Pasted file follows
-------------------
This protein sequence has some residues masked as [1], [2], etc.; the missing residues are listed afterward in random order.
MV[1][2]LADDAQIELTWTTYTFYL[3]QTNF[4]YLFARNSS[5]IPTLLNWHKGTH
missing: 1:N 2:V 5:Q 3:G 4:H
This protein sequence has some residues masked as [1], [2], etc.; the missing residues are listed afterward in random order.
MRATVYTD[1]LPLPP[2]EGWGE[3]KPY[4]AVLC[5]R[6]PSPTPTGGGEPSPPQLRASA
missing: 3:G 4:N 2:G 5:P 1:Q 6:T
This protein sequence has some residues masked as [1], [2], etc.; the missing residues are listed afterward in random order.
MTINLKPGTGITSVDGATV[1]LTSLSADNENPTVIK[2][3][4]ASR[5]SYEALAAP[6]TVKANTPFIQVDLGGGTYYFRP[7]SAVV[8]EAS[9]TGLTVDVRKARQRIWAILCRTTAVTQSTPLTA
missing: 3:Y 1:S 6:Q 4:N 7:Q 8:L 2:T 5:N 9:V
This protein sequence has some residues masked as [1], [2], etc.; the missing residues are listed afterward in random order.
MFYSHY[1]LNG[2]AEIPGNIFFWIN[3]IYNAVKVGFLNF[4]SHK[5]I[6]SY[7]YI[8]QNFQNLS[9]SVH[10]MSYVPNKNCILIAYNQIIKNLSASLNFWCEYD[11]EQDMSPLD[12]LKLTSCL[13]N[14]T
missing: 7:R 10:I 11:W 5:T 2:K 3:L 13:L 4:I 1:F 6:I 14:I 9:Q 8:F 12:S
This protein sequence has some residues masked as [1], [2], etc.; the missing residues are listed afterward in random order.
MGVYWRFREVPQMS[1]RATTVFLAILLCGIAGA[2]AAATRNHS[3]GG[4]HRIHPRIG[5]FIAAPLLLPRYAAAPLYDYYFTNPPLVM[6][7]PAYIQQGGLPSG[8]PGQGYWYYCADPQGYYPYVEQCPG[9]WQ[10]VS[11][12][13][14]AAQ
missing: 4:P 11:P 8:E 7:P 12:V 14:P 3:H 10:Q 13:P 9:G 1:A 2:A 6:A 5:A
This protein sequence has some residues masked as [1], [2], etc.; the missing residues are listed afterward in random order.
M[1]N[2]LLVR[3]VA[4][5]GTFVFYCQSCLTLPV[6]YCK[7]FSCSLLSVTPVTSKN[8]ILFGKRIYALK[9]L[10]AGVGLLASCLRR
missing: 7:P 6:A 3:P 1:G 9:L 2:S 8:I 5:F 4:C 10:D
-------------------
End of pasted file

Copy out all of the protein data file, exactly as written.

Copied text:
This protein sequence has some residues masked as [1], [2], etc.; the missing residues are listed afterward in random order.
MV[1][2]LADDAQIELTWTTYTFYL[3]QTNF[4]YLFARNSS[5]IPTLLNWHKGTH
missing: 1:N 2:V 5:Q 3:G 4:H
This protein sequence has some residues masked as [1], [2], etc.; the missing residues are listed afterward in random order.
MRATVYTD[1]LPLPP[2]EGWGE[3]KPY[4]AVLC[5]R[6]PSPTPTGGGEPSPPQLRASA
missing: 3:G 4:N 2:G 5:P 1:Q 6:T
This protein sequence has some residues masked as [1], [2], etc.; the missing residues are listed afterward in random order.
MTINLKPGTGITSVDGATV[1]LTSLSADNENPTVIK[2][3][4]ASR[5]SYEALAAP[6]TVKANTPFIQVDLGGGTYYFRP[7]SAVV[8]EAS[9]TGLTVDVRKARQRIWAILCRTTAVTQSTPLTA
missing: 3:Y 1:S 6:Q 4:N 7:Q 8:L 2:T 5:N 9:V
This protein sequence has some residues masked as [1], [2], etc.; the missing residues are listed afterward in random order.
MFYSHY[1]LNG[2]AEIPGNIFFWIN[3]IYNAVKVGFLNF[4]SHK[5]I[6]SY[7]YI[8]QNFQNLS[9]SVH[10]MSYVPNKNCILIAYNQIIKNLSASLNFWCEYD[11]EQDMSPLD[12]LKLTSCL[13]N[14]T
missing: 7:R 10:I 11:W 5:T 2:K 3:L 13:L 4:I 1:F 6:I 14:I 9:Q 8:F 12:S
This protein sequence has some residues masked as [1], [2], etc.; the missing residues are listed afterward in random order.
MGVYWRFREVPQMS[1]RATTVFLAILLCGIAGA[2]AAATRNHS[3]GG[4]HRIHPRIG[5]FIAAPLLLPRYAAAPLYDYYFTNPPLVM[6][7]PAYIQQGGLPSG[8]PGQGYWYYCADPQGYYPYVEQCPG[9]WQ[10]VS[11][12][13][14]AAQ
missing: 4:P 11:P 8:E 7:P 12:V 14:P 3:H 10:Q 13:P 9:G 1:A 2:A 6:A 5:A
This protein sequence has some residues masked as [1], [2], etc.; the missing residues are listed afterward in random order.
M[1]N[2]LLVR[3]VA[4][5]GTFVFYCQSCLTLPV[6]YCK[7]FSCSLLSVTPVTSKN[8]ILFGKRIYALK[9]L[10]AGVGLLASCLRR
missing: 7:P 6:A 3:P 1:G 9:L 2:S 8:I 5:F 4:C 10:D